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No Wake

A divorced couple reunites at the funeral of their mentally unstable daughter who committed suicide. The woman has remarried and the man is adrift.

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Tim Ransom, Stef Tovar and Tricia Small in a scene from “No Wake” (Photo credit: Carol Rosegg)

Darryl Reilly

Darryl Reilly, Critic

An uneasy and inept mélange of the styles of Neil Simon, Kenneth Lonergan and Noël Coward best describes playwright William Donnelly’s listless No Wake. A divorced couple in their 40’s reunites at the funeral of their mentally unstable daughter who committed suicide.

Rebecca is now remarried to Padgett, a boozy Englishman who works for a pharmaceutical company. Her ex-husband Nolan has gone from one girlfriend to another since they split up. This trio is at an inn in Camden, Massachusetts, to commemorate Sukey (born Susan) who was initially missing and apparently drowned herself.

In 85 minutes, we really don’t learn much Rebecca, Nolan or Sukey as Mr. Donnelly imparts scant biographical details about them, but strangely does for Padgett. Donnelly takes the perennial premise of a divorced couple’s past romantic feelings for each other being reignited and clumsily tosses in the dramatic, morbid bombshell. His glum and stilted finale at Sukey’s apartment is out of Private Lives. The title refers to Sukey’s wish that when she dies that there be no wake.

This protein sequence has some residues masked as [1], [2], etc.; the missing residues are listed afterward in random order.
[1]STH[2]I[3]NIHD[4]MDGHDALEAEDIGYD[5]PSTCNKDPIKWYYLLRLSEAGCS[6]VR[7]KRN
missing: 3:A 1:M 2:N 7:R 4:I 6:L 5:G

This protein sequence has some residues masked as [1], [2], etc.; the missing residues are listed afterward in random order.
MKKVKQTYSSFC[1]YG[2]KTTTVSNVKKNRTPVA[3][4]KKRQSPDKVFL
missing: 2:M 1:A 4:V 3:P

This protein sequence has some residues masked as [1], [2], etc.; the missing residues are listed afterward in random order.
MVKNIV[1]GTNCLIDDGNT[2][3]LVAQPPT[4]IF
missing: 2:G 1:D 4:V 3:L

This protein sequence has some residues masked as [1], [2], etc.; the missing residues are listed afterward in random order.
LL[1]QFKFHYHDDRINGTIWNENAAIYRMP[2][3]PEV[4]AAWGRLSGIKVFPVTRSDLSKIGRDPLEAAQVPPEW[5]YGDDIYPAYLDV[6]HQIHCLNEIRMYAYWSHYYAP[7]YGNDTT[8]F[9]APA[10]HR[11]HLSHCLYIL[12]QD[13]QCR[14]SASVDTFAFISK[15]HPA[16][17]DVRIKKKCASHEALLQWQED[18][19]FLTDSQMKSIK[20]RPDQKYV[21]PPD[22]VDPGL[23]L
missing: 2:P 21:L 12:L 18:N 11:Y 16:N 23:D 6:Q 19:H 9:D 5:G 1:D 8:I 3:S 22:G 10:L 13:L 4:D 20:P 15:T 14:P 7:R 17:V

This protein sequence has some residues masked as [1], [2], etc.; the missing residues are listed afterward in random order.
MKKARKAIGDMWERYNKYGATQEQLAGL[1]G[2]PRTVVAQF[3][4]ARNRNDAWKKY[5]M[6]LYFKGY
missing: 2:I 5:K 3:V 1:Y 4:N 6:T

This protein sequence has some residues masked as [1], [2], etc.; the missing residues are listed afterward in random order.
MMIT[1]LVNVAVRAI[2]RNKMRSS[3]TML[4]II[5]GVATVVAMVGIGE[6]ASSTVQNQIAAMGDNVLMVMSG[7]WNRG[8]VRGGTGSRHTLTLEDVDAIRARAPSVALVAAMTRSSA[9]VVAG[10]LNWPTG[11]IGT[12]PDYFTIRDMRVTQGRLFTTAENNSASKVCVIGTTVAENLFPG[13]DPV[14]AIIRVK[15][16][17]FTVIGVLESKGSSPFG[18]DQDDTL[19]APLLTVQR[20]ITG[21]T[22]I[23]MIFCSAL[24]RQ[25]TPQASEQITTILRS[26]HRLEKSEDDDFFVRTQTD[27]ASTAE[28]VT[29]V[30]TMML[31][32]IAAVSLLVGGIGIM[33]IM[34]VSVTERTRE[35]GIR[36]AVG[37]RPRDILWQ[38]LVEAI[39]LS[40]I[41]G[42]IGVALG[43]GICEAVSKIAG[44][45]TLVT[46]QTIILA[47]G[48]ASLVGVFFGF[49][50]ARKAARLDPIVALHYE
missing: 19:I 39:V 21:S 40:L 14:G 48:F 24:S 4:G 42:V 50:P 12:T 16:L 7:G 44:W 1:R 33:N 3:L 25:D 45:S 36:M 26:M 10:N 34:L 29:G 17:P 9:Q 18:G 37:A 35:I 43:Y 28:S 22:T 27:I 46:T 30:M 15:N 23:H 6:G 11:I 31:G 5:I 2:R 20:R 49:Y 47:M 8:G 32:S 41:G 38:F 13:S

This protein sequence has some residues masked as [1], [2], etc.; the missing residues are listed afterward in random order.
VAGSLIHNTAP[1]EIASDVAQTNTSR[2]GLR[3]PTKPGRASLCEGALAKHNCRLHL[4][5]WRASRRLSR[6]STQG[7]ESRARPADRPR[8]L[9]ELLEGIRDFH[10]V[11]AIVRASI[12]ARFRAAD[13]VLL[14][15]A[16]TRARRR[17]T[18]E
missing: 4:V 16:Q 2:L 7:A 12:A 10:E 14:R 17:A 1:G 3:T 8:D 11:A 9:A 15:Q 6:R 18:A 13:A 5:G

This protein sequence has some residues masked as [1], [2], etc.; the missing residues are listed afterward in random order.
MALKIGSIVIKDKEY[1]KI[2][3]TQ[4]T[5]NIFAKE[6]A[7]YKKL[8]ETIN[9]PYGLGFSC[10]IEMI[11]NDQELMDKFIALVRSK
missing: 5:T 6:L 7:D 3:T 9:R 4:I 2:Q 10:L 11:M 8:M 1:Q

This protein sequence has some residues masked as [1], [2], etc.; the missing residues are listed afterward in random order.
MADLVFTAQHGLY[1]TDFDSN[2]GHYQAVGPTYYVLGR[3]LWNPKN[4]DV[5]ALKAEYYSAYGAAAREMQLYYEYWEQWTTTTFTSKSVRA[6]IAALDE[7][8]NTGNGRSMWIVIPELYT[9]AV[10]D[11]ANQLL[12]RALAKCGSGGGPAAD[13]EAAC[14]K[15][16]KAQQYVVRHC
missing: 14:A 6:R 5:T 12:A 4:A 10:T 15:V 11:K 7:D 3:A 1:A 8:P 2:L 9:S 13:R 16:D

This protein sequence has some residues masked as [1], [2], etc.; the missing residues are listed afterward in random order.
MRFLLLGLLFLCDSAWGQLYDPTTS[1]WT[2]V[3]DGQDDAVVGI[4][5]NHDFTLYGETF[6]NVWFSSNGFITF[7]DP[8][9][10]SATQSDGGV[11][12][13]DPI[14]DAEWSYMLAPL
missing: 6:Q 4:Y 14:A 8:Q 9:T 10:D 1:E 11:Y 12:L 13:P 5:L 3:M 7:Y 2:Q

Tim Ransom and Stef Tovar in a scene from “No Wake” (Photo credit: Carol Rosegg)

In the flashy role of Padgett, the animated Tim Ransom steals the show with his delightful channeling of the young John Cleese. Whether yammering scientifically on about frogs, tossing back shots of whiskey or passionately erupting, Mr. Ransom is commanding.

Constrained by their underwritten characters and banal dialogue, the charming and talented Stef Tovar and Tricia Small, as Nolan and Rebecca, respectively, flail around earnestly.

With such poor material and a confined playing area, all director Veronica Brady can do is skillfully position the actors and keep the pace up. Fight director Ned Mochel has crafted an expertly staged battle between the two men that borders on slapstick and is out of place with the sad events.

Tricia Small, Stef Tovar and Tim Ransom in a scene from “No Wake” (Photo credit: Carol Rosegg)

Scenic designer Tom Buderwitz’s settings for the hotel room, bar and apartment are appropriately drab. Brian Tovar’s lighting design proficiently illuminates the actions. Scene transitions are punctuated by Lindsay Jones’ sound design of cool, jazz recordings. The characters are basically represented by Michael Mullen’s costume design.

No Wake is an off kilter and dull blend of farce, tragedy and boulevard comedy.

The play was first performed at the Berkshire Theater Festival, and was later produced in Los Angeles and Chicago. This is its New York City premiere.

No Wake (through October 15, 2017)

Route 66 Theatre Company and Bella Vita Entertainment

59E59 Theaters, 59 East 59th Street, in Manhattan

For tickets, call 212-279-4200 or visit

Running time: 85 minutes with no intermission

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Darryl Reilly
About Darryl Reilly (794 Articles)
A native New Yorker, Darryl Reilly graduated from NYU with a BFA in Cinema Studies. For the Broadway League, (formerly The League of American Theatres and Producers) he developed, and for five years conducted their Broadway Open House Tours, which took visitors through The Theatre District and into several Broadway theaters. He contributed to Broadway Musicals Show by Show: Sixth Edition (Applause Books). Since 2013, he has reviewed theater, cabaret, and concerts for

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